Publishing quality posts is important but the quality posts usually take up the most time. You may get something good every so often, but not every day. (I have not published a poem in awhile). That’s why I think establishing segments can help. A segment is something special you have going on that occurs at the same time or day every week or every month. My No Whining Wednesday and Black History Fun Fact Friday are examples. I’ve been slacking, but segments like these help to keep this blog updated and it may help you as well. It will give you something to look forward to and if you are a super busy blogger, will help you to be consistent with your posts at least once or twice a week. I find it also helps with branding. People will get used to your segments and look forward to them. They may even follow your blog specifically for that segment alone.
Choose from the most used tags
Tagging your post can be time consuming, especially if you’re OCD like me where everything has to be perfect. You don’t want to just use any tags but you also don’t have a lot of time to publish this post. Well, once you’ve been blogging a while, under the tags you will see something that says “choose from the most used tags.” These are tags you use often.
You can click on these tags quickly to tag your post with the generic tags (like, blog, wordpress, writers, etc.) and then spend the rest of your time adding authentic tags, or tags that are specific to your post. You can also blog from your phone if that saves time, which leads to my next point.
Install the WordPress App
I am not always at home when my posts publish but I am capable of responding to comments quickly and visiting other blogs because of the WordPress app. It took me a minute to actually catch on (I used to do it the long way by just checking my email) but once I did it has made blogging for me easier by cutting down on time. You can instantly see who has commented on your post and who has liked your post using the app. Am I the only one who still pays attention to post likes? Probably so but this helps me to get to know my readers more actually. I know who the active followers of this blog are and the followers who no longer participate. I am aware of those who used to comment all the time and now do not and I know who the new subscribers are who have taken on that role. I even know some of the followers who have been here since day one. This leads to my last idea.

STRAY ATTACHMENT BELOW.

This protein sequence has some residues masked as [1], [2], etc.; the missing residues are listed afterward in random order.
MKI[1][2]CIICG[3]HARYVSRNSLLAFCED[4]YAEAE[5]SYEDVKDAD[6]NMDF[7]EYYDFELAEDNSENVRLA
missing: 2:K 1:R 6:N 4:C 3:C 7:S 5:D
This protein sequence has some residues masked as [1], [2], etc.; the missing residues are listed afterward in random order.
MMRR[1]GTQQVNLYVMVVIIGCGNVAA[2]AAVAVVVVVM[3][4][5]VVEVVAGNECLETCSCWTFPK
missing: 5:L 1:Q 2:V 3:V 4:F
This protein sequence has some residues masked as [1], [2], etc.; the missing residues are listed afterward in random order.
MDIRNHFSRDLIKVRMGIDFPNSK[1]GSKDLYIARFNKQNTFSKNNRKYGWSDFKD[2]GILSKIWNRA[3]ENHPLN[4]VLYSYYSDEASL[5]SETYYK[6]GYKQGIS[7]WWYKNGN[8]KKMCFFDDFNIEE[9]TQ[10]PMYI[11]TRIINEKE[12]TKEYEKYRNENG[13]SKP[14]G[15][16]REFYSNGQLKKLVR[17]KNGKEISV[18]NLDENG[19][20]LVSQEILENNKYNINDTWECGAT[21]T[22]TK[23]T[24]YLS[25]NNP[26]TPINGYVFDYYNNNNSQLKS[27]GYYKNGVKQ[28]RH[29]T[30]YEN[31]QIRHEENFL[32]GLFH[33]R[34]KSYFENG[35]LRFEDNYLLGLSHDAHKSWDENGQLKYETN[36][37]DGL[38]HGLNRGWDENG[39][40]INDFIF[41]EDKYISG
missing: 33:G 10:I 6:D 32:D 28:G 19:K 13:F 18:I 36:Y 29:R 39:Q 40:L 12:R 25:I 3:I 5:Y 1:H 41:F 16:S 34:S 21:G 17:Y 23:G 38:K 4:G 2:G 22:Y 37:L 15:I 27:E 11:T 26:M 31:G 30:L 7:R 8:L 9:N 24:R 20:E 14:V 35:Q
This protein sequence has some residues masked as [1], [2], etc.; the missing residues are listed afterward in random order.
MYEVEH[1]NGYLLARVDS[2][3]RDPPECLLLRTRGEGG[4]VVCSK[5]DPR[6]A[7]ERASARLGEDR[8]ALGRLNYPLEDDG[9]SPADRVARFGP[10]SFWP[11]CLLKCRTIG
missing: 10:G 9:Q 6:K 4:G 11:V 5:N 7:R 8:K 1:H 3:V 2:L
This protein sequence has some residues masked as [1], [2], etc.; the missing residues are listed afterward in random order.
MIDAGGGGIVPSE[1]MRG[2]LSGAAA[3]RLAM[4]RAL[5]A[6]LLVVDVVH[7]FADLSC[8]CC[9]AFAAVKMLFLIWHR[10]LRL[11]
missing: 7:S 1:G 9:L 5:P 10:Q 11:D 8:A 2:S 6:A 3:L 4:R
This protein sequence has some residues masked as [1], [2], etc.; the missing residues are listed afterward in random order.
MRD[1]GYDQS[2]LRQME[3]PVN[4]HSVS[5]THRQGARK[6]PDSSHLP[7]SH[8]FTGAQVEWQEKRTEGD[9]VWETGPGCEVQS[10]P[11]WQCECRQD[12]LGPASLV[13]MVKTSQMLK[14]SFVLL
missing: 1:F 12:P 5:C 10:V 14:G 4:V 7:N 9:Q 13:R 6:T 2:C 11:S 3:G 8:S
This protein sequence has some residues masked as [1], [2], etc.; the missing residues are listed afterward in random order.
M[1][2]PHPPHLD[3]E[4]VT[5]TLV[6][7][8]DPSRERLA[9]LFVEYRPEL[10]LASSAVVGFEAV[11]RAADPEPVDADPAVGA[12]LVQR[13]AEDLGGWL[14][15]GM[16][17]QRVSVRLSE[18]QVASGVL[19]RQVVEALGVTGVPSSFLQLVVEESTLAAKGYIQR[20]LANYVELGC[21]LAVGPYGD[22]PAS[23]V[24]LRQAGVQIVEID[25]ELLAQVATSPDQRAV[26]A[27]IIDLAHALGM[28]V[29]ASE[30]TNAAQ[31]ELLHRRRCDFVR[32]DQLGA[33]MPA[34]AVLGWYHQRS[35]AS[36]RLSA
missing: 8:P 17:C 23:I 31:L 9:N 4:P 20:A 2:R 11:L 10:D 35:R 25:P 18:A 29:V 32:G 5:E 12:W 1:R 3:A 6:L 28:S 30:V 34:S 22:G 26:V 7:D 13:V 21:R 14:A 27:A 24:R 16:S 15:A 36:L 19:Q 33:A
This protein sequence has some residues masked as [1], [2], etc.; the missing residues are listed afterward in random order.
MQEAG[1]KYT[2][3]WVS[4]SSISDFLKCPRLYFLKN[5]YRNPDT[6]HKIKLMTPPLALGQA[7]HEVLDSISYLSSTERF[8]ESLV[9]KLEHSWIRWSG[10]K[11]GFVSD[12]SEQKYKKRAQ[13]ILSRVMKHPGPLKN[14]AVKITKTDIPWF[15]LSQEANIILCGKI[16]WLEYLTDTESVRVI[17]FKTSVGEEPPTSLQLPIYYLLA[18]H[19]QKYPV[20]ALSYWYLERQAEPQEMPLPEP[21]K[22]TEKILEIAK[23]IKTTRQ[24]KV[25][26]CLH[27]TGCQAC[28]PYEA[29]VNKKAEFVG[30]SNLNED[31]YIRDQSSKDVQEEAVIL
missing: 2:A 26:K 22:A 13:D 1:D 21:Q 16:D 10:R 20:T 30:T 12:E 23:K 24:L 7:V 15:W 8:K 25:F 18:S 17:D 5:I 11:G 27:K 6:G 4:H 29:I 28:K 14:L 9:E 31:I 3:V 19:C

Pay attention to the posts people are really engaged in, the posts they enjoy most and interact with the most. This will cut down on a lot of time spent drafting something no one wants to read. I mean, I don’t spend a lot of time caring about what people will think of my posts, to be honest, but that doesn’t mean it’s not a good idea to think about others from time to time. It’s your blog and you can write what you want and you should but blogging’s not fun without engagement. If you wrote a poem everyone liked, you may want to start to incorporate more poetry into your blog. After all, it’s about being of service to the people and not just in service to yourself.
Welcome back to No Whining Wednesday! It’s been a loonnnggg time!
If you are new to this blog or new to this segment please check out our first NWW post here to learn more about what this is all about.
Guys, we missed our first year anniversary!
No Whining Wednesday was started on January 4, 2017 and we managed to publish a whooping 22 episodes by years end. Who hoo!
Today’s inspiring quote:
“Ease is a greater threat to progress than hardship. Without commitment you’ll never start and without consistency, you’ll never finish.”
– Denzel Washington
This segment is all about reducing our stress levels by not worrying for an entire 24 hour period and Denzel’s quote is just what I needed. I have not been updating this blog as much as usual because I’ve been focusing on getting out of my comfort zone and today, I encourage you to get uncomfortable and to use it to help you to decrease your stress levels. Here’s an example of what I am doing today:
For this entire day, I’ve committed myself to not using my cell phone or social media (except for blogging). This means I won’t be sharing this post on social media until the sun sets my time (USA, EST). It also means it’ll take me a tad longer to respond to your comments since I won’t be using the super convenient WordPress app. I am doing this in an attempt to commit to something and to remain consistent with it. Sometimes we can be in a good mood but that mood may easily become affected by the mood of someone else. Complaining is contagious. When someone else does it we often feel the need to do it too.
Them: “Man, it’s too cold outside.”
You: “I know right. It is cold. Hope it warms up soon.”
You may not have realized it but you’ve just joined in with someone else complaint. It’s subtle but it’s there. You are both complaining about how cold it is outside, though you do both have a warm place to lay your head at night.
Complaining has become such an integral part of our lives that we do it without noticing. This means we worry or stress as a normal part of our everyday lives.
Today, commit to something that will help you not to worry so much and try to be consistent with it. It can be reading, writing, walking, exercising, anything that will help you to focus on the good and not the bad.